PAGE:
I attend a complementarian church.
In my defense, it is soft complementarian, and living in the South means traditional gender roles are the accepted norm here even outside of the church. But as a strong proponent of egalitarianism who regularly writes and speaks about the value of gender equality, I experience significant cognitive dissonance between my beliefs and my attendance at my church.
A recent study1 in American Sociological Review by Homan and Burdette (2021) revealed how structural sexism in religious congregations correlates with women’s and men’s health.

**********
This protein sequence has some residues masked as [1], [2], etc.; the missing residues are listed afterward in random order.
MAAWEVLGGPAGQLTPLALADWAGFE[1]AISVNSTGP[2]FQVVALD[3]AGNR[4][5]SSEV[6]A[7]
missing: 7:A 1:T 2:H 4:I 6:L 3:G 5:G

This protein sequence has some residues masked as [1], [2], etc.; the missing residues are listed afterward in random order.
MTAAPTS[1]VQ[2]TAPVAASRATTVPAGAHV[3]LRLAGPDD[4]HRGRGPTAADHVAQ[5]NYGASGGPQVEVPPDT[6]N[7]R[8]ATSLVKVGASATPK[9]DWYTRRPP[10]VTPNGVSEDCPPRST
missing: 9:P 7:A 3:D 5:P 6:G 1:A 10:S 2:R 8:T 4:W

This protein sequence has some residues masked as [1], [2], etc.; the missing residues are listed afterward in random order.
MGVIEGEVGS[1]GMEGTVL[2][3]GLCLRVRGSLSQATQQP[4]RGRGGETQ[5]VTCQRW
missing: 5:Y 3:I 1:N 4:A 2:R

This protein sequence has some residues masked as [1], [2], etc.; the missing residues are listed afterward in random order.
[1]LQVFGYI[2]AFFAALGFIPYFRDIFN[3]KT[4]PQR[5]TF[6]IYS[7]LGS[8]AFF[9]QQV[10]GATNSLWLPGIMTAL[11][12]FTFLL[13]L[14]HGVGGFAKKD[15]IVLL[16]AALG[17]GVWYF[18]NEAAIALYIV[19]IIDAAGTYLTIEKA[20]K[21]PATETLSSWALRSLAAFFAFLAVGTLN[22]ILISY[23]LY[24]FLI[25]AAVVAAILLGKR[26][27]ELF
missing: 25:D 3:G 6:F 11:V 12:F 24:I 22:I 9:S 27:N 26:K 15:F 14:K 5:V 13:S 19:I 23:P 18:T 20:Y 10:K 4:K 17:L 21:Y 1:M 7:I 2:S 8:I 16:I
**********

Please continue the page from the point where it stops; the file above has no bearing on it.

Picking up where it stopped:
As I read through the study to translate its results for CBE readers, I wondered about the health effects of my own church. Would it be considered a “sexist congregation” by the authors’ definition? And how might that affect my health, my husband’s health, and our fellow church congregants’ health?
This article was originally published by CBE on May 21, 2021.
1Homan, P. & Burdette, A. (2021). When religion hurts: Structural sexism and health in religious congregations. American Sociological Review.